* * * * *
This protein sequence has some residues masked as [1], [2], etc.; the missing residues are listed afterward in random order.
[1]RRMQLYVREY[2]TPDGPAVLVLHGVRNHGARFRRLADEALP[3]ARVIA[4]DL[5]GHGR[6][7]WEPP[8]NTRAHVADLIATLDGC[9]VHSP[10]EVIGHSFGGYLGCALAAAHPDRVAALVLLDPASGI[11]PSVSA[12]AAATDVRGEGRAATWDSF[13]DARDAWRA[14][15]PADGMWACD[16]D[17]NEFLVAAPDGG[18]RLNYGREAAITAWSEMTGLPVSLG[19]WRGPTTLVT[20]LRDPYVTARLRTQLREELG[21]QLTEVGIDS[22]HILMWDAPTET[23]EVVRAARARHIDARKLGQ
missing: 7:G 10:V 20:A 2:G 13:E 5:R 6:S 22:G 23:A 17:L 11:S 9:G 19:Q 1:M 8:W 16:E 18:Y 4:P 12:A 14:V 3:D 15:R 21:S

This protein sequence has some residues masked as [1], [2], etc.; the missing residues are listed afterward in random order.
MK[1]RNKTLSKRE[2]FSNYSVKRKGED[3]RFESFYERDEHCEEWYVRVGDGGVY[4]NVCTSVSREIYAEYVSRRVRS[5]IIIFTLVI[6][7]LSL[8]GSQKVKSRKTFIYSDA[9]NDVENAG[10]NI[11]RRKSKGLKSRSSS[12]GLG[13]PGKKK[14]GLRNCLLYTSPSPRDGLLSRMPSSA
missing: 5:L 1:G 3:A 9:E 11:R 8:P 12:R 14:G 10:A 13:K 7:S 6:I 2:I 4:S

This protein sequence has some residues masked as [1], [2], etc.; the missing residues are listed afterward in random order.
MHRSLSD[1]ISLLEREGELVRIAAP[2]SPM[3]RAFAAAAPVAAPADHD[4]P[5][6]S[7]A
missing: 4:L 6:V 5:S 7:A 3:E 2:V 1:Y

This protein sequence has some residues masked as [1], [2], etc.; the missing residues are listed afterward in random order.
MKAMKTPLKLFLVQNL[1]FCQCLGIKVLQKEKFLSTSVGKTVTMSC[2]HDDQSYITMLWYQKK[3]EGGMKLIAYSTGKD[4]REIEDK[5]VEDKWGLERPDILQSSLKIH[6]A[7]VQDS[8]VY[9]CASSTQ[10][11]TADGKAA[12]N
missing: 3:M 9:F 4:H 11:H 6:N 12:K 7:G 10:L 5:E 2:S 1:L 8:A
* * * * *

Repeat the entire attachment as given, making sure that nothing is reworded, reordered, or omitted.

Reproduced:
This protein sequence has some residues masked as [1], [2], etc.; the missing residues are listed afterward in random order.
[1]RRMQLYVREY[2]TPDGPAVLVLHGVRNHGARFRRLADEALP[3]ARVIA[4]DL[5]GHGR[6][7]WEPP[8]NTRAHVADLIATLDGC[9]VHSP[10]EVIGHSFGGYLGCALAAAHPDRVAALVLLDPASGI[11]PSVSA[12]AAATDVRGEGRAATWDSF[13]DARDAWRA[14][15]PADGMWACD[16]D[17]NEFLVAAPDGG[18]RLNYGREAAITAWSEMTGLPVSLG[19]WRGPTTLVT[20]LRDPYVTARLRTQLREELG[21]QLTEVGIDS[22]HILMWDAPTET[23]EVVRAARARHIDARKLGQ
missing: 7:G 10:V 20:A 2:G 13:E 5:R 6:S 22:G 23:A 17:L 11:S 9:G 19:Q 1:M 8:W 16:E 18:Y 4:P 12:A 14:V 3:D 15:R 21:S

This protein sequence has some residues masked as [1], [2], etc.; the missing residues are listed afterward in random order.
MK[1]RNKTLSKRE[2]FSNYSVKRKGED[3]RFESFYERDEHCEEWYVRVGDGGVY[4]NVCTSVSREIYAEYVSRRVRS[5]IIIFTLVI[6][7]LSL[8]GSQKVKSRKTFIYSDA[9]NDVENAG[10]NI[11]RRKSKGLKSRSSS[12]GLG[13]PGKKK[14]GLRNCLLYTSPSPRDGLLSRMPSSA
missing: 5:L 1:G 3:A 9:E 11:R 8:P 12:R 14:G 10:A 13:K 7:S 6:I 2:I 4:S

This protein sequence has some residues masked as [1], [2], etc.; the missing residues are listed afterward in random order.
MHRSLSD[1]ISLLEREGELVRIAAP[2]SPM[3]RAFAAAAPVAAPADHD[4]P[5][6]S[7]A
missing: 4:L 6:V 5:S 7:A 3:E 2:V 1:Y

This protein sequence has some residues masked as [1], [2], etc.; the missing residues are listed afterward in random order.
MKAMKTPLKLFLVQNL[1]FCQCLGIKVLQKEKFLSTSVGKTVTMSC[2]HDDQSYITMLWYQKK[3]EGGMKLIAYSTGKD[4]REIEDK[5]VEDKWGLERPDILQSSLKIH[6]A[7]VQDS[8]VY[9]CASSTQ[10][11]TADGKAA[12]N
missing: 3:M 9:F 4:H 11:H 6:N 12:K 7:G 10:L 5:E 2:S 1:L 8:A